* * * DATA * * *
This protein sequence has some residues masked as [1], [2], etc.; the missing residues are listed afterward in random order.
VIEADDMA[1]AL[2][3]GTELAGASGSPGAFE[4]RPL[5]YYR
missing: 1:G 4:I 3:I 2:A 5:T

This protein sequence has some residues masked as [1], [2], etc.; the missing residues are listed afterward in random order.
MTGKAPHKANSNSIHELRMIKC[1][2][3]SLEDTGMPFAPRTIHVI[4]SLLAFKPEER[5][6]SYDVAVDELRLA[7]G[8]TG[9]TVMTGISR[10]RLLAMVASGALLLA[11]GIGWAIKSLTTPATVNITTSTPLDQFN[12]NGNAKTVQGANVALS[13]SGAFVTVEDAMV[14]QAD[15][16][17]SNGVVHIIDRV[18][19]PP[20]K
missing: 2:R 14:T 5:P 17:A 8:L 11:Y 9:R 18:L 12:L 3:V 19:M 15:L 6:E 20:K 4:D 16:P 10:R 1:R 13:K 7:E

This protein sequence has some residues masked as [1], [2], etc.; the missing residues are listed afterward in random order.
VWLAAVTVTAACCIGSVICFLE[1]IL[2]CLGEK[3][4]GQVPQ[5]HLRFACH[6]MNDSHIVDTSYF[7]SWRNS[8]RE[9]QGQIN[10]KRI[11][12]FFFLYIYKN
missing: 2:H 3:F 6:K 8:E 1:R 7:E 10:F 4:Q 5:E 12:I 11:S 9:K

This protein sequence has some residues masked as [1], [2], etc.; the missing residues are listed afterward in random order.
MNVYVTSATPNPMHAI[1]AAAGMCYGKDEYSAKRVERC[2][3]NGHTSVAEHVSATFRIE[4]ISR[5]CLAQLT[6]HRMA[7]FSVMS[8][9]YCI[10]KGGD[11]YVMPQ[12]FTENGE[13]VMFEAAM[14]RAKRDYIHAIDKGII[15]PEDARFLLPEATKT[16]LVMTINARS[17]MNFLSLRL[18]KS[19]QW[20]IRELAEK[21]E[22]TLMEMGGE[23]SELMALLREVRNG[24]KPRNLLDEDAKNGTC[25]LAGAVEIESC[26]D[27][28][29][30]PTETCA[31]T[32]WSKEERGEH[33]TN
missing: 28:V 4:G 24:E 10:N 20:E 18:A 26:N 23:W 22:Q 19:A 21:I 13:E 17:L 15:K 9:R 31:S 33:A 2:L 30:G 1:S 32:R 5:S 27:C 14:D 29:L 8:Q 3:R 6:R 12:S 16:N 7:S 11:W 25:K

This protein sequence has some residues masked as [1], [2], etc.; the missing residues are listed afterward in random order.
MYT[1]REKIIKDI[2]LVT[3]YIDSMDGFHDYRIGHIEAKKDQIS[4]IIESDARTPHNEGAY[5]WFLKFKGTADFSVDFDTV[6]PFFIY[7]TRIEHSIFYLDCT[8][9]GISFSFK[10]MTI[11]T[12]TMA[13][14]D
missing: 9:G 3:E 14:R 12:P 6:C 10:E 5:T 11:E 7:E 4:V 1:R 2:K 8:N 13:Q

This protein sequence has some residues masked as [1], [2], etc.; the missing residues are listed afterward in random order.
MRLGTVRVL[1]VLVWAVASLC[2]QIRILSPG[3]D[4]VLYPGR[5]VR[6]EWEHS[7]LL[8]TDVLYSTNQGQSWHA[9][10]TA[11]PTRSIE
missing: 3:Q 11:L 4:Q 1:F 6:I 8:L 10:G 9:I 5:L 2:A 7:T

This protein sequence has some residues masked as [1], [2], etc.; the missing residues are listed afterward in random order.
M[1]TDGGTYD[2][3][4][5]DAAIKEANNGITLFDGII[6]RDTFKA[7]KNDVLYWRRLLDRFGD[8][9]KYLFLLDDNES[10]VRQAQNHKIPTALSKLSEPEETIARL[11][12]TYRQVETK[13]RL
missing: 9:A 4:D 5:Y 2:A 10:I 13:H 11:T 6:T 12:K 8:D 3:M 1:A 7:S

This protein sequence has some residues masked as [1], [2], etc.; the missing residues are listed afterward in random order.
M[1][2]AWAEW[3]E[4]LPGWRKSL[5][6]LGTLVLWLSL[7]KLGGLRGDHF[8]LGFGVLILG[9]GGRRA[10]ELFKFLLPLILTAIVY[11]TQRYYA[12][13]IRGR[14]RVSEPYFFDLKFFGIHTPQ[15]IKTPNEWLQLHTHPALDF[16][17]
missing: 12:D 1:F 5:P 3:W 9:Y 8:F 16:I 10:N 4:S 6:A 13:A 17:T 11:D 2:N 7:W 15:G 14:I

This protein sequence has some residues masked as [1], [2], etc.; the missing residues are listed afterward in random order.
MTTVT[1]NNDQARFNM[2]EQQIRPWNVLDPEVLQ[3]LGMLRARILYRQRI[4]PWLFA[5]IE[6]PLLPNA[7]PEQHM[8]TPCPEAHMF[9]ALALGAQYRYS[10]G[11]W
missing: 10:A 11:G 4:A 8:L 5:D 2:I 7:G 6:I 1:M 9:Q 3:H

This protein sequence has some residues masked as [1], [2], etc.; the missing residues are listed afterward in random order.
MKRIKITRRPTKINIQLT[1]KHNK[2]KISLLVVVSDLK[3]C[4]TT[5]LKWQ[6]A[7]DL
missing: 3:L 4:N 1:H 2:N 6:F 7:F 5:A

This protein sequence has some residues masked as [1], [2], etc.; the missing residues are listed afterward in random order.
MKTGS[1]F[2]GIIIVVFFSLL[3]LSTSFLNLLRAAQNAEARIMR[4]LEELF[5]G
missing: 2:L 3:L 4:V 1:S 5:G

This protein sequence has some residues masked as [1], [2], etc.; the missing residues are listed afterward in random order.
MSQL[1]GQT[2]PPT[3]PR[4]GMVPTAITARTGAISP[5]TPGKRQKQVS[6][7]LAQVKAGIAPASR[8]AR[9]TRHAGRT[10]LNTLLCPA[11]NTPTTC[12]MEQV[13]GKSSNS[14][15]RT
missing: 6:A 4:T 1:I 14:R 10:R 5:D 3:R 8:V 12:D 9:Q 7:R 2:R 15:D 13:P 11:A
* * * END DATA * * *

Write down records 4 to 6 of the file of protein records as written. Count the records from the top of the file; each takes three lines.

This protein sequence has some residues masked as [1], [2], etc.; the missing residues are listed afterward in random order.
MNVYVTSATPNPMHAI[1]AAAGMCYGKDEYSAKRVERC[2][3]NGHTSVAEHVSATFRIE[4]ISR[5]CLAQLT[6]HRMA[7]FSVMS[8][9]YCI[10]KGGD[11]YVMPQ[12]FTENGE[13]VMFEAAM[14]RAKRDYIHAIDKGII[15]PEDARFLLPEATKT[16]LVMTINARS[17]MNFLSLRL[18]KS[19]QW[20]IRELAEK[21]E[22]TLMEMGGE[23]SELMALLREVRNG[24]KPRNLLDEDAKNGTC[25]LAGAVEIESC[26]D[27][28][29][30]PTETCA[31]T[32]WSKEERGEH[33]TN
missing: 28:V 4:G 24:E 10:N 20:E 18:A 26:N 23:W 22:Q 19:A 21:I 13:E 17:L 15:K 9:R 31:S 33:A 2:L 30:G 1:S 32:R 5:S 27:C 14:D 29:L 8:Q 3:R 6:R 12:S 16:N 7:S 11:W 25:K

This protein sequence has some residues masked as [1], [2], etc.; the missing residues are listed afterward in random order.
MYT[1]REKIIKDI[2]LVT[3]YIDSMDGFHDYRIGHIEAKKDQIS[4]IIESDARTPHNEGAY[5]WFLKFKGTADFSVDFDTV[6]PFFIY[7]TRIEHSIFYLDCT[8][9]GISFSFK[10]MTI[11]T[12]TMA[13][14]D
missing: 9:G 3:E 14:R 12:P 6:C 10:E 5:T 11:E 7:E 4:V 1:R 2:K 8:N 13:Q

This protein sequence has some residues masked as [1], [2], etc.; the missing residues are listed afterward in random order.
MRLGTVRVL[1]VLVWAVASLC[2]QIRILSPG[3]D[4]VLYPGR[5]VR[6]EWEHS[7]LL[8]TDVLYSTNQGQSWHA[9][10]TA[11]PTRSIE
missing: 3:Q 11:L 4:Q 1:F 6:I 8:L 10:G 9:I 5:L 2:A 7:T